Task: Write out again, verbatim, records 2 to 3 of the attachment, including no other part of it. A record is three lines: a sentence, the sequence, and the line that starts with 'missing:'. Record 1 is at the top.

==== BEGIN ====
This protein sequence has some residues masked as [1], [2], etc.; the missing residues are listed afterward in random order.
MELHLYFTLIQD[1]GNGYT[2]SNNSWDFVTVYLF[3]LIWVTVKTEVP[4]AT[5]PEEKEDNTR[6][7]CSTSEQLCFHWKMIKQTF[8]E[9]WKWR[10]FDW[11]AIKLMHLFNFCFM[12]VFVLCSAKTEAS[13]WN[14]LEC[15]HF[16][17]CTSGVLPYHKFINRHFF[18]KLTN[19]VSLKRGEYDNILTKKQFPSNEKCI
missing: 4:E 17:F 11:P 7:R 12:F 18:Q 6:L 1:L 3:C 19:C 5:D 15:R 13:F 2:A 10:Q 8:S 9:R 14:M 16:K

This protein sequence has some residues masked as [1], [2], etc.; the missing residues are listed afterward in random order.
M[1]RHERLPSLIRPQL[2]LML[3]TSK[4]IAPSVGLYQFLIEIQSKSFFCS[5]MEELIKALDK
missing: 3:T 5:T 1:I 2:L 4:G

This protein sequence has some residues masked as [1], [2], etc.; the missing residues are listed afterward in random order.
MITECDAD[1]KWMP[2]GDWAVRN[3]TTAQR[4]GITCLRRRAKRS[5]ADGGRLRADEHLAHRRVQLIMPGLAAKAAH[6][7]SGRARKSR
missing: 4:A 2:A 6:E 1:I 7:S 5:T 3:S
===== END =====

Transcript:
This protein sequence has some residues masked as [1], [2], etc.; the missing residues are listed afterward in random order.
M[1]RHERLPSLIRPQL[2]LML[3]TSK[4]IAPSVGLYQFLIEIQSKSFFCS[5]MEELIKALDK
missing: 3:T 5:T 1:I 2:L 4:G

This protein sequence has some residues masked as [1], [2], etc.; the missing residues are listed afterward in random order.
MITECDAD[1]KWMP[2]GDWAVRN[3]TTAQR[4]GITCLRRRAKRS[5]ADGGRLRADEHLAHRRVQLIMPGLAAKAAH[6][7]SGRARKSR
missing: 4:A 2:A 6:E 1:I 7:S 5:T 3:S